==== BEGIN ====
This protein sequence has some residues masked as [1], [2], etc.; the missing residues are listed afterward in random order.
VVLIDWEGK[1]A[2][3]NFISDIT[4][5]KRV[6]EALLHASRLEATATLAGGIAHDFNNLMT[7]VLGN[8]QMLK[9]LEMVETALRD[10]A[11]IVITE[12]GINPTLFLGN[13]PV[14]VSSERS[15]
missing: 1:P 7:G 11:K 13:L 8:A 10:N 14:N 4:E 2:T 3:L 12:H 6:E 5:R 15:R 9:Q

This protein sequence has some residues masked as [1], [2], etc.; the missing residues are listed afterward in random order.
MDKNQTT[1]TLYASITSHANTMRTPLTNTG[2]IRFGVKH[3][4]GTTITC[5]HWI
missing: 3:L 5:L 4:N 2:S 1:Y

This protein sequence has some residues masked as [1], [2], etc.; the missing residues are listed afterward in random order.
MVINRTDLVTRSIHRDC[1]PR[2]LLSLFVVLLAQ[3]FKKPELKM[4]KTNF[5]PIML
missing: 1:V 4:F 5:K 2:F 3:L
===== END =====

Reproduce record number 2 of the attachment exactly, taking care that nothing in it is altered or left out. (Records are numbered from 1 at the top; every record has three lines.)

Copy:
This protein sequence has some residues masked as [1], [2], etc.; the missing residues are listed afterward in random order.
MDKNQTT[1]TLYASITSHANTMRTPLTNTG[2]IRFGVKH[3][4]GTTITC[5]HWI
missing: 3:L 5:L 4:N 2:S 1:Y